Were You Guilty Of Grabbing The Last Bunch Of Blooms Away After Seeing Your Closest Competitor’s Eagerness To Win?

I’m not sure. I just focused on what to pick and having enough flowers to finish my challenge to the best of my ability. Thinking back, we were probably all a bit guilty of grabbing the best first. It was a competition after all.

If You Could Do It All Over Again, What Would You Change?

I would tackle it with more confidence.

Now That You Have Been Crowned As The Winner Of Die Groenste Vingers, What Are Your Plans For The Future?

My main mission is to grow my business and the prize money will help me with this. I have decided to use it to buy more decor items in the style which I like and to start hiring them out under the name Black Tulip Edition. I think there is a gap in the market for this.  

Facebook: Black Tulip Floral & Decor Styling

Instagram: Black_Tulip_Styling

Sprout South Africa

Sprout South Africa

A brand-new and the youngest outfit of SANA’s (South African Nursery Association) subsidiaries is called Sprout South Africa. It was created with the intention of bringing a little bit more of nature’s quality of life into people’s homes and daily lives. 

Due to various delays, the GCA (Garden Centres Association) QR Hunt will take place alongside the release of the Sprout app which will take place from 17 September until 30 November 2022. There are 26 participating garden centres in the KwaZulu-Natal region, and one lucky gardener will have the opportunity to win a Grand Prize.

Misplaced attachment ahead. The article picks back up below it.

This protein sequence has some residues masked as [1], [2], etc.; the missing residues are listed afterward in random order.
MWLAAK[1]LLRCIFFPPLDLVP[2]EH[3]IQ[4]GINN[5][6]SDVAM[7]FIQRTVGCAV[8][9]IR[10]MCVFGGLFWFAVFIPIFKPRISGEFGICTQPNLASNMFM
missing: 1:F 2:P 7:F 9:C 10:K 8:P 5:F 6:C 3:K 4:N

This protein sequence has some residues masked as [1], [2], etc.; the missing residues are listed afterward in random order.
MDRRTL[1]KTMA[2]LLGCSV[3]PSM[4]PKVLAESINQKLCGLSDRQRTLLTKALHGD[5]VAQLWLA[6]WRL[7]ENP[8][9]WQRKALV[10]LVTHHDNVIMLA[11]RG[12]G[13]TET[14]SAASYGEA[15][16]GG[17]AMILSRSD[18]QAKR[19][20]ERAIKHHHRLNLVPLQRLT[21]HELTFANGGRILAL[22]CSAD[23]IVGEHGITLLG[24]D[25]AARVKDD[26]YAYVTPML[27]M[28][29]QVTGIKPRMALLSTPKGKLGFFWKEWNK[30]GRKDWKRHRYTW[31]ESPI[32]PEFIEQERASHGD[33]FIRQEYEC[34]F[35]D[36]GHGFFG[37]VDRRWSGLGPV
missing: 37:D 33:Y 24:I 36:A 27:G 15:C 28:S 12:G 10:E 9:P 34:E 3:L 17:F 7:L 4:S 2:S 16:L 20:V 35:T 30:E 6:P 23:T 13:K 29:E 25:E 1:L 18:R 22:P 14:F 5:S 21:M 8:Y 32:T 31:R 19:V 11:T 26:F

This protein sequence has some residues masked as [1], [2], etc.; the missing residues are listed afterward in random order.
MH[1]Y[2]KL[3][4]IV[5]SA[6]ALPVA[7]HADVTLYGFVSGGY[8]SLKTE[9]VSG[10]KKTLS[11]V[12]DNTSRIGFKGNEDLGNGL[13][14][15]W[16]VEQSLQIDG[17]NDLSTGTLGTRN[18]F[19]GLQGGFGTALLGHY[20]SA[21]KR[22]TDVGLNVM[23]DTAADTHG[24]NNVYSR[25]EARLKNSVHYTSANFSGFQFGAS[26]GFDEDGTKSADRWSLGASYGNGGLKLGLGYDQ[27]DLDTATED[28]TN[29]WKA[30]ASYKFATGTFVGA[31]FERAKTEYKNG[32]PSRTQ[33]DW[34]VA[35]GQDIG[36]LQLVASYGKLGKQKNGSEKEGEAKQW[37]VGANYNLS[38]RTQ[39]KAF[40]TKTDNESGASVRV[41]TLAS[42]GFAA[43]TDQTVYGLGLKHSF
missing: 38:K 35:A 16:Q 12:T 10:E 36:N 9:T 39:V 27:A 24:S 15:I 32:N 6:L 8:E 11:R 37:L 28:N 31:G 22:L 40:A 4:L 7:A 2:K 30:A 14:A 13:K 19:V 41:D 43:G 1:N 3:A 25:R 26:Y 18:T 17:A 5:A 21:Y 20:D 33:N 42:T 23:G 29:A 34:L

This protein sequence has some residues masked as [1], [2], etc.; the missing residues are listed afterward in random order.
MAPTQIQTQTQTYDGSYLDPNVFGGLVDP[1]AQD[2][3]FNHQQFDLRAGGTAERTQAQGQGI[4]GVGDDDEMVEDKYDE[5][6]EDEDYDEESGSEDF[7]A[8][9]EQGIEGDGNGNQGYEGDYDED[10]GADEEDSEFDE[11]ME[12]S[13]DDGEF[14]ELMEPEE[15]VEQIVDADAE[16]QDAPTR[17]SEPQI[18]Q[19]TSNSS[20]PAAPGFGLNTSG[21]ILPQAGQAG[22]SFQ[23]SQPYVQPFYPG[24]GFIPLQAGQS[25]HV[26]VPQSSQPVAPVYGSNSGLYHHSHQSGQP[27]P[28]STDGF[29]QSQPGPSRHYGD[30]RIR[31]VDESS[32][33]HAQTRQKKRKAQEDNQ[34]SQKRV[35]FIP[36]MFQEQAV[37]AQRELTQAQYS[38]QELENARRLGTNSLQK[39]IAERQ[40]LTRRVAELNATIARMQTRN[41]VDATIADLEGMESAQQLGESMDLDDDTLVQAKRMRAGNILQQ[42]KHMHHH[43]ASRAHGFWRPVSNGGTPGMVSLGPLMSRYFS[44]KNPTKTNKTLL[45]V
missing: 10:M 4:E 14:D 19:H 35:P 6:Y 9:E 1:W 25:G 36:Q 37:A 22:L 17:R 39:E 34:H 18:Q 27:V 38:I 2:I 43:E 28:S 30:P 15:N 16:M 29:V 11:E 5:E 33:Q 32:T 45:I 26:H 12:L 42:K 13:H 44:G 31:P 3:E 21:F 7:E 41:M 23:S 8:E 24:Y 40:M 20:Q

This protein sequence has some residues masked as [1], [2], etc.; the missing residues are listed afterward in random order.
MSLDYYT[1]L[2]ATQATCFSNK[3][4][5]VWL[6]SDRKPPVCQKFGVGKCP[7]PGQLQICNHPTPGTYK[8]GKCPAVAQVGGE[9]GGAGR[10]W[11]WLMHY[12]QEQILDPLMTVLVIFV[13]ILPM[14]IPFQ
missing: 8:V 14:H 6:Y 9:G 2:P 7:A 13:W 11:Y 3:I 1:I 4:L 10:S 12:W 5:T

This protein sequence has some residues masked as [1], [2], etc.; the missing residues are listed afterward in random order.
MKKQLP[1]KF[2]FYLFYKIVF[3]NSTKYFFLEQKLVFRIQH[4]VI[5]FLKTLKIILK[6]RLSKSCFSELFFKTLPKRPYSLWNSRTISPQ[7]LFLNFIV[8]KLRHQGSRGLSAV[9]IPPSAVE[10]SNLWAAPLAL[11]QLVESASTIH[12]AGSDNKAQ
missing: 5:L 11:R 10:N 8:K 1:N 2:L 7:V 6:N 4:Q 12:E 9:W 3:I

Here are the steps you must do to participate in this QR Code Hunt:

Get the Sprout-SA app now by scanning the QR code below using your phone’s camera & google lens that is included in most phones today. Each garden centre will also display the code, available to scan on a poster in-store, so keep an eye out for them. Visit at least eight unique retailers on the Garden Centre Association list after creating an account. You can view the participating Garden Centre list on this page and in the app. 

For a full entry to be eligible to win the Grand Prize, you must stop by at least 8 locations and scan the QR Codes placed near that Garden Centre’s featured display. 

It can be fulfilling to take care of plants and see them flourish, so come see some of the ideas, laid out for you to take home and make your own, each store has its own unique arrangements and combinations of plants and plant care products to make your home just a bit more Spring Green and to enjoy throughout the year.

The splendour and magnificence of this planet can drastically improve your life. Everyone can grin when they are surrounded by the joys of nature’s beauty in their home. 

Sprout intends to help bring the wonders of nature just a bit closer into our homes, and educate us about its care and how it can care for us.

The Sprout South Africa app was created to highlight SANA members and provide users with educational and interesting content in a fun way. 

“We lean a little more toward the digital side of what it is SANA and its affiliates currently do.  Using the technologies available to us, such as AR | VR | and WEBGL we can create Educational Experiences the whole family can enjoy and learn from. Our aim is to educate people more about the wonders and beauty this planet provides us, in ways that they know or will enjoy.“  – Sprout SA